“Let us run with perseverance, the race marked out for us” Hebrews 12:1
One of the things I have learned about running is that there will be race fees. They are a necessity for runners, along with the clothes, shoes, and various other running accessories, of course. There is something exciting and fulfilling about starting and completing a race. It’s the energy of being surrounded by other runners who love the sport as much as you do, and the fun of meeting new runners who are ready to meet the challenge set before them. It’s setting the goal, pushing yourself along the way, and celebrating the accomplishment. There is always something to reach for, whether it be a farther distance, a faster pace, a new placement, or simply crossing that finish line. You reach for your goal, grab hold, and embrace the victory; the feeling is like nothing else. Races are one of the fun things I get to do through running, and I enjoy each and every one of them. Sometimes the race is just plain fun. It’s dressing up in a sequin skirt, celebrating a holiday, traveling somewhere new and exciting, or running through mud or splashes of color. Yes, some runners actually find it fun to get sweaty, out of breath, AND run through mud or colored powder. Other times though, the race is so much more than that; sometimes the race isn’t about us at all. Sometimes it is full of pure purpose for others, it is in their memory and their honor, and it is very humbling.
This past Saturday morning was one of those humbling races for me. It was an extra special kind of run, and in my opinion, the very best kind of running to do. My husband and I woke up bright and early, had some toast and coffee, and then set out the front door towards the starting line. We had signed up for a race which was being held by a local, non-profit organization. Their mission was to raise awareness and funding for pediatric cancer research and their slogan was “Run for their Lives”. I love running with purpose, and I was definitely honored to be a part of this one. Before the race started there was a moment of silence and a balloon release. For each balloon, a name was read aloud of a child that had lost their battle. It was a moment to remember them, and to remember why we were all there. During the race, I thought about the children who face this terrible disease every day, and the families who have to watch them fight and suffer. All along the course were signs with the faces of children who were fighting, or who had previously fought, and each picture was accompanied with a statistic about pediatric cancer. I looked at every single sign and dedicated my run to this cause. I ran alongside men, women, and children who were all there for the same reason, and it was extremely humbling. At a few points on the course there were hills, and I had to push…hard. I kept my focus on my purpose, and I ran for those that couldn’t. I told myself I had no right to complain about the hill in front of me, for it was nothing compared to the mountain these children were facing.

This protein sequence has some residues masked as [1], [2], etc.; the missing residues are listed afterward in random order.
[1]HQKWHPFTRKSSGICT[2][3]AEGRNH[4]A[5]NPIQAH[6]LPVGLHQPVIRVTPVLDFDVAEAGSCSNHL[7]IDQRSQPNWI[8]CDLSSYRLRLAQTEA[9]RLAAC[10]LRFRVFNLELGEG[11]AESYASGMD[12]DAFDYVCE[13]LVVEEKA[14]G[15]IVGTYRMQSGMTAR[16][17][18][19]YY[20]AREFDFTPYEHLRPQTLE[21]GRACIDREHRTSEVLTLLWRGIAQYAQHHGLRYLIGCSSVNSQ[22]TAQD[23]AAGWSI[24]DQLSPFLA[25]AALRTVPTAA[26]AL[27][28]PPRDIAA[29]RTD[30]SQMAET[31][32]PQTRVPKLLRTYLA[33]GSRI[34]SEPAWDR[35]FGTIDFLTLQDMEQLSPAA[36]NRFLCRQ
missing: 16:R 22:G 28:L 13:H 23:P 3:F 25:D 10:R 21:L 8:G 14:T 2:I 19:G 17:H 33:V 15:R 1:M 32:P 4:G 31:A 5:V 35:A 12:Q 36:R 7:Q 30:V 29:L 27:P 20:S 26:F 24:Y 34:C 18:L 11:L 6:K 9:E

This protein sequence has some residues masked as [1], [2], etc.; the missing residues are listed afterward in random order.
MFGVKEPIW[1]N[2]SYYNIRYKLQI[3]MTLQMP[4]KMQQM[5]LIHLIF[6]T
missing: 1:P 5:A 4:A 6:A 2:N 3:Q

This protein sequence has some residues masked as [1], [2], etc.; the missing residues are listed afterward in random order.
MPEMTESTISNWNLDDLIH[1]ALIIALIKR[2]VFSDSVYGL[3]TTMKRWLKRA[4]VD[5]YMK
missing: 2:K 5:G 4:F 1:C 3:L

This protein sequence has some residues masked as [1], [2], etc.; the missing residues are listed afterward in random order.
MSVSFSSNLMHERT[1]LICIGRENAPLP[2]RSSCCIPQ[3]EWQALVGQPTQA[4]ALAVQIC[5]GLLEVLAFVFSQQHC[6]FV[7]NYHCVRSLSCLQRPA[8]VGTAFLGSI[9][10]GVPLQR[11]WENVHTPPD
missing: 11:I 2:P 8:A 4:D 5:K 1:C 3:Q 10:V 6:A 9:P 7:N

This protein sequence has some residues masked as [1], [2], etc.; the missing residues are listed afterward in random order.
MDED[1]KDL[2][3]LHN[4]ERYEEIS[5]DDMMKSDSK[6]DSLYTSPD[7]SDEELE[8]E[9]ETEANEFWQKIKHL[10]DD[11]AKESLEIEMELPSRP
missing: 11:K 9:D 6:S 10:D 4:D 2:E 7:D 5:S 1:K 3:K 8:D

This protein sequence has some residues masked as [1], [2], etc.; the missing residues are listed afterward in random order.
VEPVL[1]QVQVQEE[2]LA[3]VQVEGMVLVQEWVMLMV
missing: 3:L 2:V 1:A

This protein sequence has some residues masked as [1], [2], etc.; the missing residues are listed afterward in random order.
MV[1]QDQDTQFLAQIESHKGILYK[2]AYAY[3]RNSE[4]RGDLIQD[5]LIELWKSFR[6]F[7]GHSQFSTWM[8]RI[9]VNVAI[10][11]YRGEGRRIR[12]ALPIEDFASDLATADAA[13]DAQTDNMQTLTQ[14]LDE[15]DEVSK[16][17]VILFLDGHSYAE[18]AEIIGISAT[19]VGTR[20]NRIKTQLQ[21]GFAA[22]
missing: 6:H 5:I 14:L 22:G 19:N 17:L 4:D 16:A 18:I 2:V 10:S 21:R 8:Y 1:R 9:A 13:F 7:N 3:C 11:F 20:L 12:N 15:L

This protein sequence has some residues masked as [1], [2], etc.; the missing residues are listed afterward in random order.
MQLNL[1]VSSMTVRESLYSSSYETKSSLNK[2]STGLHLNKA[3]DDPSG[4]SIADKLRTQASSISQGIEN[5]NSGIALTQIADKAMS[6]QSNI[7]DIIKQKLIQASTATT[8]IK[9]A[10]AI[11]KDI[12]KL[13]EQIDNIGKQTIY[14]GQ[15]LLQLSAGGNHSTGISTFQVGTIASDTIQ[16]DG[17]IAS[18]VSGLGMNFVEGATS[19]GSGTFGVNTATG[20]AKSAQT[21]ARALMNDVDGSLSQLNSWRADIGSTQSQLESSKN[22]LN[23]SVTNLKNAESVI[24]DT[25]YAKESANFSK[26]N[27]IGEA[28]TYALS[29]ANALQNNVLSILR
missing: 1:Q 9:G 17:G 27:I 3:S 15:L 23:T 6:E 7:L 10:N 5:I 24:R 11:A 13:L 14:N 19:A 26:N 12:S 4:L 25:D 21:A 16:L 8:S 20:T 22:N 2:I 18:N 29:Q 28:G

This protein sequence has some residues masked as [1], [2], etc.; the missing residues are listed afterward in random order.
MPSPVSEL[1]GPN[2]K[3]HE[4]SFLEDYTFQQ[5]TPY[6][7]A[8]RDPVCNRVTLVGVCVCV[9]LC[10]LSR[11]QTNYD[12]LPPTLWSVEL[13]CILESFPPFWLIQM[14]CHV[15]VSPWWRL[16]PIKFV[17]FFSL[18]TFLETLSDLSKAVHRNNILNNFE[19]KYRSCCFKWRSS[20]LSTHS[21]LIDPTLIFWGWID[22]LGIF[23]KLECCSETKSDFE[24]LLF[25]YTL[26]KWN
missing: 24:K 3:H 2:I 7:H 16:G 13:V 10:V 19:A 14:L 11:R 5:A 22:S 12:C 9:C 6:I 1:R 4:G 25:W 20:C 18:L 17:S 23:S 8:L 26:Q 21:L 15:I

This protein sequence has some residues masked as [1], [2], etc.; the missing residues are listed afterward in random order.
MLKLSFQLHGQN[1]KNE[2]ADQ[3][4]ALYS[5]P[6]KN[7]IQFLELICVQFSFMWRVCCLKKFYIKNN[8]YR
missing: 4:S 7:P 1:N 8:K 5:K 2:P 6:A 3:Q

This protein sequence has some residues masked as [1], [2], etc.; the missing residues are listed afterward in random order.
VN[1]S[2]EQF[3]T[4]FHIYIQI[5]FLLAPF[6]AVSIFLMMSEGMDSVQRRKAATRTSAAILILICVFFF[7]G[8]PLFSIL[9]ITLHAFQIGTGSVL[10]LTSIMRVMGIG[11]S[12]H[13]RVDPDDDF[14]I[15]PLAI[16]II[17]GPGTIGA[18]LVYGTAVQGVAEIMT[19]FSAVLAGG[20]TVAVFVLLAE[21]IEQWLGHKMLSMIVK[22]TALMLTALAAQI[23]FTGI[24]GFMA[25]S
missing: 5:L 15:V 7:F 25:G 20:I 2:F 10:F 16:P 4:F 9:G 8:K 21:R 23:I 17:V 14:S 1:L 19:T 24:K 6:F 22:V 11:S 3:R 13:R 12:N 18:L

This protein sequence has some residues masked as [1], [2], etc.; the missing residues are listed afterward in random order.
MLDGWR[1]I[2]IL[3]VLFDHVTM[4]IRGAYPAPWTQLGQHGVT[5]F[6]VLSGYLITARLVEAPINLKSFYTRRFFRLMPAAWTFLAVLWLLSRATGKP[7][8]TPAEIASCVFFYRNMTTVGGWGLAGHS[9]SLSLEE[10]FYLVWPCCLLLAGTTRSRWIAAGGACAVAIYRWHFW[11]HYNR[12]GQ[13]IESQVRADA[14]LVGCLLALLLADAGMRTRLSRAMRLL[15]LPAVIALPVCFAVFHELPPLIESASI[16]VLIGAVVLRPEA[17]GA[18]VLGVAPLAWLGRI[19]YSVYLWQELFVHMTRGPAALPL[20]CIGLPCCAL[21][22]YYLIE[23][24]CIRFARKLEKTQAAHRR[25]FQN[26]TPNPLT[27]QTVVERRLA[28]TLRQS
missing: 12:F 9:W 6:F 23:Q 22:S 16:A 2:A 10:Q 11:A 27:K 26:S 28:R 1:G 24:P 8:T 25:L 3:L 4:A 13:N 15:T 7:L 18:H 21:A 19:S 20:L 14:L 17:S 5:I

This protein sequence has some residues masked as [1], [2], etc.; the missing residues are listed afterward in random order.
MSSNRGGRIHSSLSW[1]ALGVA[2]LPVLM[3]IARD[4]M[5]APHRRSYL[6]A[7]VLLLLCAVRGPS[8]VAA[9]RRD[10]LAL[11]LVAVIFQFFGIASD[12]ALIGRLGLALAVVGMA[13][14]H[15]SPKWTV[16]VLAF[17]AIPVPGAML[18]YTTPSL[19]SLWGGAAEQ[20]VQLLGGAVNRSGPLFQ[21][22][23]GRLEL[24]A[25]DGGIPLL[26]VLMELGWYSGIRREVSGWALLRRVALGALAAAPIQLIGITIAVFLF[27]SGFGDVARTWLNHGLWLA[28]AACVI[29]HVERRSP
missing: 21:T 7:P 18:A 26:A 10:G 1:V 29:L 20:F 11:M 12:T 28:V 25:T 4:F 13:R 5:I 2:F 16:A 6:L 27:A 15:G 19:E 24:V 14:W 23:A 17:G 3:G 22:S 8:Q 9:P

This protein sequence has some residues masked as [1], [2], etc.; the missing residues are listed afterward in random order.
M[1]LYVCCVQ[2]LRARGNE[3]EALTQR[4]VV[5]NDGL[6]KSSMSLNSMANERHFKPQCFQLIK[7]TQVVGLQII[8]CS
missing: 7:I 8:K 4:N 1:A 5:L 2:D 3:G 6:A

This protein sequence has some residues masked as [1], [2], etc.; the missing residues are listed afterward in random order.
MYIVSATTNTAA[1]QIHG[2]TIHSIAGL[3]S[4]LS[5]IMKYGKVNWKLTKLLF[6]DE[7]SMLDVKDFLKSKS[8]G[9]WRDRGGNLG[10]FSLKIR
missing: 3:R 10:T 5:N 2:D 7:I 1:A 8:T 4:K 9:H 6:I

Many ran the 3.1 miles that morning, while others walked the distance. Some pushed strollers or a wheelchair, and some ran alongside their children or their canine companions. Every person was inspired to be there, and they themselves were inspiring. Each person had awoken early on that Saturday morning and were there, putting one foot in front of the other, in honor and remembrance of others. Not everyone is able to run, most of the time due to physical restrictions, and I believe it is so important to listen to our bodies and know our own limitations. For many, walking alone is something they have to push their bodies to do, and that is okay. Actually, that is more than okay, it is amazing! It’s all about one foot in front of the other, setting a goal your body can achieve, and then doing it. Never get concerned with someone else’s goals or accomplishments, but rather, set your sights on your own, and rejoice in your personal victories. My race is different than your race, and we should support everyone’s individual, beautiful journey.
Someone recently asked me why we run for charities, they asked why a race? Obviously, part of your registration fees go towards the charity, and people seem to love races, so they usually draw in large crowds. For me, it is more than that though. I am not just donating my money but I am also setting aside a special time to think about the purpose of the run. We all get so busy and stuck in our day-to-day routine of work, home, kids, errands, and life in general, that it can become easy to forget how blessed we are. It’s easy to forget that others are carrying burdens we can’t possibly understand. It is important to me to remember this, and to remember them. To run for them, and to raise awareness for them in our communities. The question is, what are you waiting for? Get out there and run the race, no matter what your race may look like. For you, and for those who can’t.
This blog is dedicated to all of the children and families who have been touched by pediatric cancer. May they draw strength from knowing that we will walk beside them and support them any way we can, as they run their race to fund pediatric cancer research.